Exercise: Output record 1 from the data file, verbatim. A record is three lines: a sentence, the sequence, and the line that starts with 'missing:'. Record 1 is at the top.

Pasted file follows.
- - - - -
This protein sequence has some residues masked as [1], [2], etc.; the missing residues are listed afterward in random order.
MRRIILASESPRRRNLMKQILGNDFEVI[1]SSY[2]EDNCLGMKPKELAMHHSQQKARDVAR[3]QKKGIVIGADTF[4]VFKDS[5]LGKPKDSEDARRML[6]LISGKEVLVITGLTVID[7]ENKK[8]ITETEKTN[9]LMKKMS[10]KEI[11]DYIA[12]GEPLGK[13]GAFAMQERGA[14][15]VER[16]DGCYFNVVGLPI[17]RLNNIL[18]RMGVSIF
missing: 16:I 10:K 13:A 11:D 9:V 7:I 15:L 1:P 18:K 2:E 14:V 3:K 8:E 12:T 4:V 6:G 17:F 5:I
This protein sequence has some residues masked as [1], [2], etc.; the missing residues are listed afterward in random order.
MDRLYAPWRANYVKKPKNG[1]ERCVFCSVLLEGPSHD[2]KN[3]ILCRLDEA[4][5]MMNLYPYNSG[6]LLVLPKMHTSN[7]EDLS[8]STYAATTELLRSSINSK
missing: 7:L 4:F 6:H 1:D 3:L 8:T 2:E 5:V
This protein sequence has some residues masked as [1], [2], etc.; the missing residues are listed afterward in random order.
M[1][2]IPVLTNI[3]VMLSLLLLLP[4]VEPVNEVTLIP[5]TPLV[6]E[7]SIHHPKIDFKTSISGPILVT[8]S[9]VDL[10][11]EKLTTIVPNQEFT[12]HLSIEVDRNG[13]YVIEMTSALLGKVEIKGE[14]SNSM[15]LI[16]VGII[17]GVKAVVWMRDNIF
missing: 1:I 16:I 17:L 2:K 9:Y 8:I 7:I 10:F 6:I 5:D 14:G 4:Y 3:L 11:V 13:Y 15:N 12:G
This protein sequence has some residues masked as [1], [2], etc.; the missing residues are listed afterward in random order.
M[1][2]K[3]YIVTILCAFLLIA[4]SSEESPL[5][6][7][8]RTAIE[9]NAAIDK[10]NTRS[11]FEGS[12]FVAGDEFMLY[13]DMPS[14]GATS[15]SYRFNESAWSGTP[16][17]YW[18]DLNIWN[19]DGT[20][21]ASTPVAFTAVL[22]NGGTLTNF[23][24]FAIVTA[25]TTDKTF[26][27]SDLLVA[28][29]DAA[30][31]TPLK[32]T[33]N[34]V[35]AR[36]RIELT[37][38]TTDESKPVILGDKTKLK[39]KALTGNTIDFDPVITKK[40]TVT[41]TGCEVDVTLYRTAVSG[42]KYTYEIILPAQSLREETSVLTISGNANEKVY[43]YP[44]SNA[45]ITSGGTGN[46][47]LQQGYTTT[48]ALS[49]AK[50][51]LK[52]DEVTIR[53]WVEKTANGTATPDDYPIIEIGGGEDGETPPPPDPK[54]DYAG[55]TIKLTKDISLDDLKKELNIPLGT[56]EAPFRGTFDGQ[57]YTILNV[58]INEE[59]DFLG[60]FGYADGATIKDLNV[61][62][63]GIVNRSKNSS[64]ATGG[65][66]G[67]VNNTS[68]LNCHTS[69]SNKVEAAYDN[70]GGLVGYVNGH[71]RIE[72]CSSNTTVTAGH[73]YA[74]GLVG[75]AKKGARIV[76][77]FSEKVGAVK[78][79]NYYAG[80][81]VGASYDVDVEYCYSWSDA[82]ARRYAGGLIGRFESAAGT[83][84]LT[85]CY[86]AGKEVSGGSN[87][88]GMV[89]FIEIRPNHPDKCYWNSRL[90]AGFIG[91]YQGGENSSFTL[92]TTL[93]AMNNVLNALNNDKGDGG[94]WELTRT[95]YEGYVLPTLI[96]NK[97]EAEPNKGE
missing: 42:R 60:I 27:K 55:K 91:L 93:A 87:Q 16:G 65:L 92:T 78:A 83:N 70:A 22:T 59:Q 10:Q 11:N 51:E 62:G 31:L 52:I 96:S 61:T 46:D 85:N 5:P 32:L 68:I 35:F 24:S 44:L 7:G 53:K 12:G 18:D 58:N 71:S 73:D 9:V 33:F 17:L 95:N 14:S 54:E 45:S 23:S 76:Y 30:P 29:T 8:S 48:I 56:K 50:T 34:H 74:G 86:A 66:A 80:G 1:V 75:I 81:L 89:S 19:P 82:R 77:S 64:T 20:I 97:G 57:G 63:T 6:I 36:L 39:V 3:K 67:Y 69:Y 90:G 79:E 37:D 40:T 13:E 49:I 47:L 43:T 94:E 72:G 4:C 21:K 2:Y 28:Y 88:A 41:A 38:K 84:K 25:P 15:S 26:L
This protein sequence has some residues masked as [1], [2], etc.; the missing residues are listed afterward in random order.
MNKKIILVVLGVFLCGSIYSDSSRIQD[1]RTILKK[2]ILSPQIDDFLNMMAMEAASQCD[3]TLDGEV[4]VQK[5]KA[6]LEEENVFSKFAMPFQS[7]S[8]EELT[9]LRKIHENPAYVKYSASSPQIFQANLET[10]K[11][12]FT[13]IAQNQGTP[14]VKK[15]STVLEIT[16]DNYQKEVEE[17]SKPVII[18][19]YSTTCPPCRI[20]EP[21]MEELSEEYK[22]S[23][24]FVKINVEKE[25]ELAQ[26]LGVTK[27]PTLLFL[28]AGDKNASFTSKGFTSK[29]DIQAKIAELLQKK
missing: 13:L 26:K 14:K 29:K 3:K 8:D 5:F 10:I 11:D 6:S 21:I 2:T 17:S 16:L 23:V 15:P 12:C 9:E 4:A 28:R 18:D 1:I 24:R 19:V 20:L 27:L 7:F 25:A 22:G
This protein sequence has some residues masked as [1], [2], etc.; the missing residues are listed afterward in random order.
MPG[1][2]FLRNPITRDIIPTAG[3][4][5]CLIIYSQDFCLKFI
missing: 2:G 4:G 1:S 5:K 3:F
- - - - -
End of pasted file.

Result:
This protein sequence has some residues masked as [1], [2], etc.; the missing residues are listed afterward in random order.
MRRIILASESPRRRNLMKQILGNDFEVI[1]SSY[2]EDNCLGMKPKELAMHHSQQKARDVAR[3]QKKGIVIGADTF[4]VFKDS[5]LGKPKDSEDARRML[6]LISGKEVLVITGLTVID[7]ENKK[8]ITETEKTN[9]LMKKMS[10]KEI[11]DYIA[12]GEPLGK[13]GAFAMQERGA[14][15]VER[16]DGCYFNVVGLPI[17]RLNNIL[18]RMGVSIF
missing: 16:I 10:K 13:A 11:D 9:V 7:I 15:L 1:P 18:K 2:E 14:V 3:K 8:E 12:T 4:V 6:G 17:F 5:I